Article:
Discovery Really Scratches an Itch

A neuron found in the spinal cords of mice could be responsible for sending itch messages to the brain. It likely works the same in humans. The finding could lead to treatments for serious human itches. Image (Image credit: stockxpert)

The urge to scratch a mosquito bite or skin rash can be maddening. Now, scientists have pinpointed a group of neurons that signal it's time to relieve the itch.

Disabling the neurons eliminated itching in mice, which are thought to be a good analogue to humans for neurobiology studies.

The work could pave the way for treatment of serious human itches, such as psoriasis and eczema, said study scientist Zhou-Feng Chen of Washington University School of Medicine in St. Louis.

Longstanding mystery

Until now, scientists have puzzled over whether the tickly torture is just a less intense version of pain. The new finding suggests it's not.

Mice are "one of the best models for itching, because so far we have found that all substances which can cause itching sensations in humans can also cause scratching behaviors in mice," Chen told LiveScience.

The research builds on work by Chen and his colleagues reported in 2007 in which they identified the first gene in the spinal cords of mice linked with itching, called gastrin-releasing peptide receptor (GRPR). Humans and other animals, such as frogs and chickens, also have this gene.

Here's how it works: Something causes the skin to itch, releasing a chemical that binds with the GRPR, in turn, activating a nerve cell in the spinal cord that transmits this itch information to nerve cells in the brain.

But like all cells, the neuron linked with GRPR contains many genes. So the researchers wanted to find out if this neuron was exclusively sending itch information or if it contained other genes perhaps related to pain.

"A key question was whether those GRPR neurons also were transmitting pain signals," Chen said.

Modified mice

Chen's team essentially killed the GRPR neurons in some mice and then exposed the rodents to both itchy and painful stimuli. The modified mice didn't scratch but still responded to pain; in fact, their scratching behaviors were reduced by more than 80 percent or completely eliminated in some instances compared with their normal littermates, the researchers note in the Aug. 6 issue of Science Express, the advance online publication of the journal Science.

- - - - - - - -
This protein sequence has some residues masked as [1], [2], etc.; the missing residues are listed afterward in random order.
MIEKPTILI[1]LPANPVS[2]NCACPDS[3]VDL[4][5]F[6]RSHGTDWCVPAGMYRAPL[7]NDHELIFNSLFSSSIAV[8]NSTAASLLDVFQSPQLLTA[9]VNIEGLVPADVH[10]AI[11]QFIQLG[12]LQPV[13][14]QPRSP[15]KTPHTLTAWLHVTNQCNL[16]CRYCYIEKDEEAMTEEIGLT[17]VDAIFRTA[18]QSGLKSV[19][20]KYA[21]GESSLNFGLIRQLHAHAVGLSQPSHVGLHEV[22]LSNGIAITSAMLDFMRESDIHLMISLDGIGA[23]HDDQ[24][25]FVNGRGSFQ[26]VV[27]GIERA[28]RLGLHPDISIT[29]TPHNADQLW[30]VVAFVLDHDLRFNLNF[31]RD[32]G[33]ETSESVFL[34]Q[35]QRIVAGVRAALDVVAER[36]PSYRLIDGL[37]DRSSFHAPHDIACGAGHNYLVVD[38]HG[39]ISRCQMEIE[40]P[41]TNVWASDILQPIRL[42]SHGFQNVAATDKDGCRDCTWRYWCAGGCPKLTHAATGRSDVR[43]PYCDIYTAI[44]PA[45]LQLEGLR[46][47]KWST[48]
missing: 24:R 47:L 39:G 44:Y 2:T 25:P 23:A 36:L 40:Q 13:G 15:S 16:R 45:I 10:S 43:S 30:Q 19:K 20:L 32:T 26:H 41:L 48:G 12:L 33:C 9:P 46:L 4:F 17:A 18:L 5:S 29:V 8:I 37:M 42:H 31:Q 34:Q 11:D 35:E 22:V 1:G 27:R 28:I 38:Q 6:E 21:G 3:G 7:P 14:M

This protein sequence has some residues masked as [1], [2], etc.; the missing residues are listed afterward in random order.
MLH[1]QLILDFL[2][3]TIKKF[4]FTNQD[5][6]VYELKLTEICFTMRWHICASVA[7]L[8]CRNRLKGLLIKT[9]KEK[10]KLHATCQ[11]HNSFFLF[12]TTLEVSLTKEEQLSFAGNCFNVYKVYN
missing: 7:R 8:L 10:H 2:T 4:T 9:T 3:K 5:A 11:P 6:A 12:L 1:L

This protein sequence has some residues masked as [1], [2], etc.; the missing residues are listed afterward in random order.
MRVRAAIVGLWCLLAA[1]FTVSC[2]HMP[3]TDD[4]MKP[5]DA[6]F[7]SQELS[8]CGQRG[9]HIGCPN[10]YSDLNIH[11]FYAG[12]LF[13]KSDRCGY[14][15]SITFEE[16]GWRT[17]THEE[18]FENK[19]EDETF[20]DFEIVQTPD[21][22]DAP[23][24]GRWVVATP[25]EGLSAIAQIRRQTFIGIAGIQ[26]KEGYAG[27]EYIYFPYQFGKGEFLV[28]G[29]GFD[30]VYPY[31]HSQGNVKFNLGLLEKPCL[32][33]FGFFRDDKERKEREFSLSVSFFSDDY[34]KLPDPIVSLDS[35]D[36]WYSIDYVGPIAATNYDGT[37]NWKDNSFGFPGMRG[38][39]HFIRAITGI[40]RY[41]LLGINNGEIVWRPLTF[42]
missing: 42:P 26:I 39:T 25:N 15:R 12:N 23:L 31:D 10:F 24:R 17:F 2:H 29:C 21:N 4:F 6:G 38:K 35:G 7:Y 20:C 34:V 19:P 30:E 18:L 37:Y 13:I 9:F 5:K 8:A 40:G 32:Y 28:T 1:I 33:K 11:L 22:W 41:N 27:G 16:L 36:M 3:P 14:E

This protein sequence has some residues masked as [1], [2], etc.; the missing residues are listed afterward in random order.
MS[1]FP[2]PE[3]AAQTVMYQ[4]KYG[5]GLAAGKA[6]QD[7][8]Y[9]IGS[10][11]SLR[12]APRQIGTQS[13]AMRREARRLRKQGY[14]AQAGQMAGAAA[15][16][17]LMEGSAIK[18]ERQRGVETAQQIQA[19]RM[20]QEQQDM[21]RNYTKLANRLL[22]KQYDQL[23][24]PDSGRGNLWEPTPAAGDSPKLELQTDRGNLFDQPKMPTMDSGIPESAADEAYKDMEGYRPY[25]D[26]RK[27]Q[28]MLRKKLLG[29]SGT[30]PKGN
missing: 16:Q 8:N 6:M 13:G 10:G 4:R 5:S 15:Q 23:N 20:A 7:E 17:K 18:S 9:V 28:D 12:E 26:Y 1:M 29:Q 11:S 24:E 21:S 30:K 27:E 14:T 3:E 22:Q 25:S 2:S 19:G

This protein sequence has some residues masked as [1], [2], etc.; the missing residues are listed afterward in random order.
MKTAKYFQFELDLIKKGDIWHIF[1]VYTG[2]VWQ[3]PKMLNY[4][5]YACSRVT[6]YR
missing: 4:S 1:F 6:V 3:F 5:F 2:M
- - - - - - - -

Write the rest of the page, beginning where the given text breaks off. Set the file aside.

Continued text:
The findings held for all types of itch-causing substances, including those that release histamine (think bug bites and allergic reactions that can be treated with Benadryl) and other agents responsible for chronic, severe itching not eased by antihistamines.

Chen said he has many more questions, such as how the GRPR neuron passes information to the brain and what other itch-specific genes the neuron contains.

The research was supported by the National Institutes of Health and Washington University.

{{ video="LS_090805-Itch2" title="See the Itchy Mice" caption="Mice without itch-specific neurons (left) didn't scratch themselves after being exposed to an itchy agent. But their normal littermates (right) did. Credit: © Science/AAAS" }}

Jeanna Bryner
Live Science Editor-in-Chief

Jeanna served as editor-in-chief of Live Science. Previously, she was an assistant editor at Scholastic's Science World magazine. Jeanna has an English degree from Salisbury University, a master's degree in biogeochemistry and environmental sciences from the University of Maryland, and a graduate science journalism degree from New York University. She has worked as a biologist in Florida, where she monitored wetlands and did field surveys for endangered species. She also received an ocean sciences journalism fellowship from Woods Hole Oceanographic Institution.